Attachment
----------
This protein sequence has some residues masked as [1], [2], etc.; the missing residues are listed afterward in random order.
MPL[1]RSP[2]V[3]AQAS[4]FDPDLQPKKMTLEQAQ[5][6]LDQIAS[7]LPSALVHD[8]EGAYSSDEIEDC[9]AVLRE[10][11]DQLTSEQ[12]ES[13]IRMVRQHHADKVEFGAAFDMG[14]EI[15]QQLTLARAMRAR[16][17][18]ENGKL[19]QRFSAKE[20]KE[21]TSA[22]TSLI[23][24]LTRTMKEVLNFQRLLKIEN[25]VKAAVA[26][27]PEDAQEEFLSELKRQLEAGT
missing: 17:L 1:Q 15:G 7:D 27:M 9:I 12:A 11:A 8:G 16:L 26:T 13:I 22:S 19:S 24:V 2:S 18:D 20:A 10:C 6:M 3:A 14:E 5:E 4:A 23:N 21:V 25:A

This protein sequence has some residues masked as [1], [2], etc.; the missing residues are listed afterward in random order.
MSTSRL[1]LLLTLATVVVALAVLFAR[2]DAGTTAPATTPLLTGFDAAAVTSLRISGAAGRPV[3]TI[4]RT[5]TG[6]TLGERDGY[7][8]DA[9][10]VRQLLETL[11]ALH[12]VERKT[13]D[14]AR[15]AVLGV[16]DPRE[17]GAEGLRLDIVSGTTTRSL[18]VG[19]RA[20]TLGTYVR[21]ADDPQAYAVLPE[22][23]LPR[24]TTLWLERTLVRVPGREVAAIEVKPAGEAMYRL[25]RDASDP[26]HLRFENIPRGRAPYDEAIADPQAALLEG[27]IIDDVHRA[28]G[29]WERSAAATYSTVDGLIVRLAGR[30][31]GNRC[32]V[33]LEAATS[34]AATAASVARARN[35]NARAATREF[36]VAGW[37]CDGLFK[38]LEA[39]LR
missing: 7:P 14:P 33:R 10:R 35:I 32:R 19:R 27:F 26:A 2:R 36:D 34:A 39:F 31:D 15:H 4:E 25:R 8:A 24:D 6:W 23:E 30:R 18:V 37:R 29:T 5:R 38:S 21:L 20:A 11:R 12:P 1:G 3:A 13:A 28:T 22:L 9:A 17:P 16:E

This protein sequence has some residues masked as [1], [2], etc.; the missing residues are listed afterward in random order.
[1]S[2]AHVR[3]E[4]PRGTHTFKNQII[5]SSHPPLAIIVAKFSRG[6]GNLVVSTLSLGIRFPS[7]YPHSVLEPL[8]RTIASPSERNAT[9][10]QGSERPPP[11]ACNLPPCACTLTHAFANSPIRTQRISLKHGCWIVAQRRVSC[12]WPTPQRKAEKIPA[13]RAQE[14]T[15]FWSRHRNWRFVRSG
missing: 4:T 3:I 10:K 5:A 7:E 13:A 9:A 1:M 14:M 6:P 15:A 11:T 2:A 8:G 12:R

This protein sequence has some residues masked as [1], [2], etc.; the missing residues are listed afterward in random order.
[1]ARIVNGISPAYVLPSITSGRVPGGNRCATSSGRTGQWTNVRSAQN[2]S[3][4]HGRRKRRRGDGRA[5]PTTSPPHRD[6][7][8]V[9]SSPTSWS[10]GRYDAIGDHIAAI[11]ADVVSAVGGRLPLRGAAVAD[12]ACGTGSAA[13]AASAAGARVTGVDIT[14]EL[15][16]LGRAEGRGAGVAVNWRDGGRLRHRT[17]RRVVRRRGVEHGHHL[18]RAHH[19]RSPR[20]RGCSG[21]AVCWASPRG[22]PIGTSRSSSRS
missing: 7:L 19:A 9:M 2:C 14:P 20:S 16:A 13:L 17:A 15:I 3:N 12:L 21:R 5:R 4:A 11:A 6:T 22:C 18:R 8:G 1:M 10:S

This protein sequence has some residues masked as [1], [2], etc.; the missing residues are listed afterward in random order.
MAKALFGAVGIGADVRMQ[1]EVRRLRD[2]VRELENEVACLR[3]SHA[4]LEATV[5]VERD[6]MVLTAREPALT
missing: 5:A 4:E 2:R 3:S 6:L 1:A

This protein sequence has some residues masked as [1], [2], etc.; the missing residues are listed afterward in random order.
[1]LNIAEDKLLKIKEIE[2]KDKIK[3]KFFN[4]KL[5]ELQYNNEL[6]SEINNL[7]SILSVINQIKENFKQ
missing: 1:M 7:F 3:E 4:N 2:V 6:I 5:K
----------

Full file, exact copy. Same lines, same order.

This protein sequence has some residues masked as [1], [2], etc.; the missing residues are listed afterward in random order.
MPL[1]RSP[2]V[3]AQAS[4]FDPDLQPKKMTLEQAQ[5][6]LDQIAS[7]LPSALVHD[8]EGAYSSDEIEDC[9]AVLRE[10][11]DQLTSEQ[12]ES[13]IRMVRQHHADKVEFGAAFDMG[14]EI[15]QQLTLARAMRAR[16][17][18]ENGKL[19]QRFSAKE[20]KE[21]TSA[22]TSLI[23][24]LTRTMKEVLNFQRLLKIEN[25]VKAAVA[26][27]PEDAQEEFLSELKRQLEAGT
missing: 17:L 1:Q 15:G 7:D 27:M 9:I 12:A 11:A 8:G 16:L 26:T 13:I 22:S 19:S 24:V 2:S 18:D 20:A 10:C 6:M 3:A 14:E 5:E 4:A 23:N 21:V 25:A

This protein sequence has some residues masked as [1], [2], etc.; the missing residues are listed afterward in random order.
MSTSRL[1]LLLTLATVVVALAVLFAR[2]DAGTTAPATTPLLTGFDAAAVTSLRISGAAGRPV[3]TI[4]RT[5]TG[6]TLGERDGY[7][8]DA[9][10]VRQLLETL[11]ALH[12]VERKT[13]D[14]AR[15]AVLGV[16]DPRE[17]GAEGLRLDIVSGTTTRSL[18]VG[19]RA[20]TLGTYVR[21]ADDPQAYAVLPE[22][23]LPR[24]TTLWLERTLVRVPGREVAAIEVKPAGEAMYRL[25]RDASDP[26]HLRFENIPRGRAPYDEAIADPQAALLEG[27]IIDDVHRA[28]G[29]WERSAAATYSTVDGLIVRLAGR[30][31]GNRC[32]V[33]LEAATS[34]AATAASVARARN[35]NARAATREF[36]VAGW[37]CDGLFK[38]LEA[39]LR
missing: 7:P 14:P 33:R 10:R 35:I 32:R 19:R 27:F 26:A 2:R 36:D 34:A 39:F 31:D 15:H 4:E 25:R 8:A 24:D 6:W 23:E 30:R 18:V 37:R 29:T 5:R 38:S 21:L 20:A 11:R 12:P 1:G 3:A 13:A 28:T 22:L 9:A 17:P 16:E

This protein sequence has some residues masked as [1], [2], etc.; the missing residues are listed afterward in random order.
[1]S[2]AHVR[3]E[4]PRGTHTFKNQII[5]SSHPPLAIIVAKFSRG[6]GNLVVSTLSLGIRFPS[7]YPHSVLEPL[8]RTIASPSERNAT[9][10]QGSERPPP[11]ACNLPPCACTLTHAFANSPIRTQRISLKHGCWIVAQRRVSC[12]WPTPQRKAEKIPA[13]RAQE[14]T[15]FWSRHRNWRFVRSG
missing: 4:T 3:I 10:K 5:A 7:E 13:A 9:A 1:M 14:M 6:P 15:A 11:T 2:A 8:G 12:R

This protein sequence has some residues masked as [1], [2], etc.; the missing residues are listed afterward in random order.
[1]ARIVNGISPAYVLPSITSGRVPGGNRCATSSGRTGQWTNVRSAQN[2]S[3][4]HGRRKRRRGDGRA[5]PTTSPPHRD[6][7][8]V[9]SSPTSWS[10]GRYDAIGDHIAAI[11]ADVVSAVGGRLPLRGAAVAD[12]ACGTGSAA[13]AASAAGARVTGVDIT[14]EL[15][16]LGRAEGRGAGVAVNWRDGGRLRHRT[17]RRVVRRRGVEHGHHL[18]RAHH[19]RSPR[20]RGCSG[21]AVCWASPRG[22]PIGTSRSSSRS
missing: 7:L 19:A 9:M 2:C 14:P 20:S 16:A 13:L 17:A 15:I 3:N 12:L 21:R 5:R 4:A 11:A 6:T 22:C 18:R 8:G 1:M 10:S

This protein sequence has some residues masked as [1], [2], etc.; the missing residues are listed afterward in random order.
MAKALFGAVGIGADVRMQ[1]EVRRLRD[2]VRELENEVACLR[3]SHA[4]LEATV[5]VERD[6]MVLTAREPALT
missing: 5:A 4:E 2:R 3:S 6:L 1:A

This protein sequence has some residues masked as [1], [2], etc.; the missing residues are listed afterward in random order.
[1]LNIAEDKLLKIKEIE[2]KDKIK[3]KFFN[4]KL[5]ELQYNNEL[6]SEINNL[7]SILSVINQIKENFKQ
missing: 1:M 7:F 3:E 4:N 2:V 6:I 5:K